Health and fitness

What Does Primary Care Physician Mean?

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A primary care physician is a medical doctor who’s trained to prevent, diagnose, and treat a broad array of illnesses and injuries in the general population.

Primary care physicians provide comprehensive care — which means they can address chronic, long-term conditions like diabetes mellitus as well as acute problems like bronchitis, allergic reactions, or colds and flu.

These doctors take continuing responsibility for providing patients with comprehensive care. Primary care physicians (sometimes called family doctors, internists, or general practitioners) are doctors who have been trained to be patients’ first point of entry into the healthcare system. They’re also experts in helping track patient’s health over time or in coordinating care when patients are seeing several specialists. Common roles of a primary care physician are to

  • Diagnose and treat acute and severe illnesses.
  • Provide annual checkups and routine health screenings.
  • Counsel on lifestyle changes to prevent diseases.
  • Coordinate care with other physicians and specialists as needed.
  • Provide age-appropriate immunizations.

Primary care physicians have board certifications and completed residencies and fellowships in primary care. Some of the medical areas that they are trained in include:

  • Bone and joint care
  • Care for patients of all ages, from newborns to elderly
  • Care for chronic conditions such as diabetes, asthma, and heart disease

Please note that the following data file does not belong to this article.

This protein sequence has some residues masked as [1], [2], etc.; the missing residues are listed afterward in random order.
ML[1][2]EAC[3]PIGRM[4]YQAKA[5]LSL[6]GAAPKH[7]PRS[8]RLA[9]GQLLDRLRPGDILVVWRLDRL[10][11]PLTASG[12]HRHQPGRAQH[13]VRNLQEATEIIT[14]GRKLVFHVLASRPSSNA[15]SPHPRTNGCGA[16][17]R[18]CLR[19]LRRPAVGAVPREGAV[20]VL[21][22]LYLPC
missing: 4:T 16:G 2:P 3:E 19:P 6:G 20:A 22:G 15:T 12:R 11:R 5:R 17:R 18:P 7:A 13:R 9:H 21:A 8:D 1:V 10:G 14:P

• Ear, nose, and throat care
  • Emergency care
  • Eyecare
  • Minor surgical procedures
  • Mental and behavioral healthcare
  • Reproductive system care for men and women.

A primary care physician will help patients navigate their healthcare system when they need assistance selecting the proper specialist, coordinating their care with other providers, and ensuring they understand their treatment options. Having a primary care physician means patients will have someone they can turn to for healthcare advice whether it is preventive care, treating common illnesses and injuries, or recommending a specialist when they need one. Different types of primary care physicians are as follows:

Family medicine doctor: Also called a family physician, this doctor sees patients who are infants, adolescents, adults, and the elderly.

Nurse practitioners and physician assistant: In some primary care practices, you may be treated by a nurse practitioner (NP) or physician assistant (PA). These highly trained professionals are increasingly important in primary care. They must earn a master’s degree, pass a certification exam, and maintain state licensure to practice. PAs are under the supervision of a physician, and about half of the states in the United States require physician oversight for NPs.

Geriatrician: This type of doctor provides specialized care for the elderly (people older than 65 years). Older people may face different health issues or have different health concerns such as medication management or dementia. A doctor specializing in geriatric medicine can be helpful.